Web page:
December 15, 2016
The pain and the urgency of living in an in-between time are very apparent to us these days. Whether our focus is personal or political, whether we’re waiting for a child to be born or an illness to pass or an injustice to be redressed, waiting is hard. We want to know what will happen. We want to know when the waiting will end. We want our dreams to be realized. And… we just don’t know.
As some wag once put it, the question for Advent is (to quote the rock band Chicago) “Does anybody really know what time it is?” Advent is the season of the in-between time, the season when we wait for the annual celebration of Jesus’ birth, Christ’s first coming among us, and when we wait for Christ to come again to set things right. Our world is an in-between world, a world in which the outlines of a better way of life are visible, but far from realized. We long for the world we think we can see, and we hope that God will make it real.
I’m frankly not very good at not knowing. It challenges all my illusions of power and control. There really isn’t anything I can do, but wait, and fret – which, as my wise wife, Gretchen, says – doesn’t help.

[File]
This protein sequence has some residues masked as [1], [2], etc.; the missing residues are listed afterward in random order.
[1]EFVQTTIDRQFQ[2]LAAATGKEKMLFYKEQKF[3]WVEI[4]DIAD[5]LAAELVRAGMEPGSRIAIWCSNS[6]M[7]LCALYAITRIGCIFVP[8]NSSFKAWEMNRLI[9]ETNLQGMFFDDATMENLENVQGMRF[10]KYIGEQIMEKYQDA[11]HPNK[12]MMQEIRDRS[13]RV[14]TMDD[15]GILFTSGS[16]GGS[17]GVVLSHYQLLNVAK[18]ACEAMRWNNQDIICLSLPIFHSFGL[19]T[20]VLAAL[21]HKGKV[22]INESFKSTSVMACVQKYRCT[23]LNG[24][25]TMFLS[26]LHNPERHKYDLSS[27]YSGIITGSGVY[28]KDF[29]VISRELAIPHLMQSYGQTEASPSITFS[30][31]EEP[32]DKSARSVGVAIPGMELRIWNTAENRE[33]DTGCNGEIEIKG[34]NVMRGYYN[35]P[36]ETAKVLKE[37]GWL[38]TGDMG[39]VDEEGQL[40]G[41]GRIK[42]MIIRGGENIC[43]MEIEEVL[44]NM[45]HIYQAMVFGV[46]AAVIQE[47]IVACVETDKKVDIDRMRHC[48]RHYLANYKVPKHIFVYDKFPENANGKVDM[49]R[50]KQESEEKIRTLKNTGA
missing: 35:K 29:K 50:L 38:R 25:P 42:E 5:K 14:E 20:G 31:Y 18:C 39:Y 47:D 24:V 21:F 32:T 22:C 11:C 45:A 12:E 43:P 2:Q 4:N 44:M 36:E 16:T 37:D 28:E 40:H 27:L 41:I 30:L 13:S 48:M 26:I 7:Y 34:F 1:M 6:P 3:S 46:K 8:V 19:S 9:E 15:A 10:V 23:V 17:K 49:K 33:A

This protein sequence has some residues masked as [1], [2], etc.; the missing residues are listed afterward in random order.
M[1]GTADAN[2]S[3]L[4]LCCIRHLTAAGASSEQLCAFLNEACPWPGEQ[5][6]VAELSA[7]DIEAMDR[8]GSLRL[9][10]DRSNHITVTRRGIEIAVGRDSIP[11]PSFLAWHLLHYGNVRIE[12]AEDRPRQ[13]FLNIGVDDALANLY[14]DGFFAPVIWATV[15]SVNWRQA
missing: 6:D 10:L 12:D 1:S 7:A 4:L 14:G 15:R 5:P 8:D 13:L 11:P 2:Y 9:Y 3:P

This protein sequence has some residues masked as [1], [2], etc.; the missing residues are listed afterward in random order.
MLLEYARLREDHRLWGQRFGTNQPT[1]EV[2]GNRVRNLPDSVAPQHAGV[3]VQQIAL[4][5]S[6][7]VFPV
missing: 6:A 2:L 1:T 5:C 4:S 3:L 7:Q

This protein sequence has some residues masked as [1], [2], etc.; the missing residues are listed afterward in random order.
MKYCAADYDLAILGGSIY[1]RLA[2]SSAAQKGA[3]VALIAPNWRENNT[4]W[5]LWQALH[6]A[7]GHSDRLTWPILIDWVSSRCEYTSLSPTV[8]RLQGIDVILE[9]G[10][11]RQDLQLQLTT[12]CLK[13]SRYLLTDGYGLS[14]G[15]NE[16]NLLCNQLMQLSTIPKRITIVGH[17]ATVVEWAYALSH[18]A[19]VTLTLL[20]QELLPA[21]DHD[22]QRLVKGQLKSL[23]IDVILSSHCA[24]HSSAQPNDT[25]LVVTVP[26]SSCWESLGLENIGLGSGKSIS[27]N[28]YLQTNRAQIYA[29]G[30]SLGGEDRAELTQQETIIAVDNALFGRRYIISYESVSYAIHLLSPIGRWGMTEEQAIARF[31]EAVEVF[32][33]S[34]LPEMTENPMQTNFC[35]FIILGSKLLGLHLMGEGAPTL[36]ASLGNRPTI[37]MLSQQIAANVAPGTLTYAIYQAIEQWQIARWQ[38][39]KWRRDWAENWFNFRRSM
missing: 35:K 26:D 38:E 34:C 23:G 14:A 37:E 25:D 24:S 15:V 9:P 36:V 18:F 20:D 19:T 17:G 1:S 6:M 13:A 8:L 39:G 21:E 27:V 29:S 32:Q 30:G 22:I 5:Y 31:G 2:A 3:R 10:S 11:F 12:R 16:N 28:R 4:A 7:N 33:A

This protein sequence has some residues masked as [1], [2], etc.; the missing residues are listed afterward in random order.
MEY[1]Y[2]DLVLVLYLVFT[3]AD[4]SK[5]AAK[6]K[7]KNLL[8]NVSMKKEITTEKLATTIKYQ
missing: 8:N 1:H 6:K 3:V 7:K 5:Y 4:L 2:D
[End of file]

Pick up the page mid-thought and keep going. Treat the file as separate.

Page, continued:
It does help me to remember that while I wait for a more perfect realization of God’s new world, I am not alone. Christ came down at Christmas and remains with us. Jesus’ was born among us and still invites us to follow. Jesus was crucified and raised and calls us to live as his body. The time in-between is also the time of Jesus’ presence through the Spirit.
Our cry, “How long, O Lord, how long” (Psalm 13:1) is met with this assurance: “…
I trust in you, O Lord; I say, ‘You are my God.’ My times are in your hand; deliver me from the hand of my enemies and persecutors. Let your face shine upon your servant; save me in your steadfast love.” (Ps. 31:14-16)
Let the radiance of the child in the manger calm your heart. God is here, right here, right now. May this Christmas be for us a time not only of celebration, but of peace. May we rest in God’s love for us. May we trust in God’s presence among us. May we know that we are held – in this in-between time as in all times – in God’s loving hand.
Merry Christmas, my friends.
The Rt. Rev. Stephen T. Lane Bishop of Maine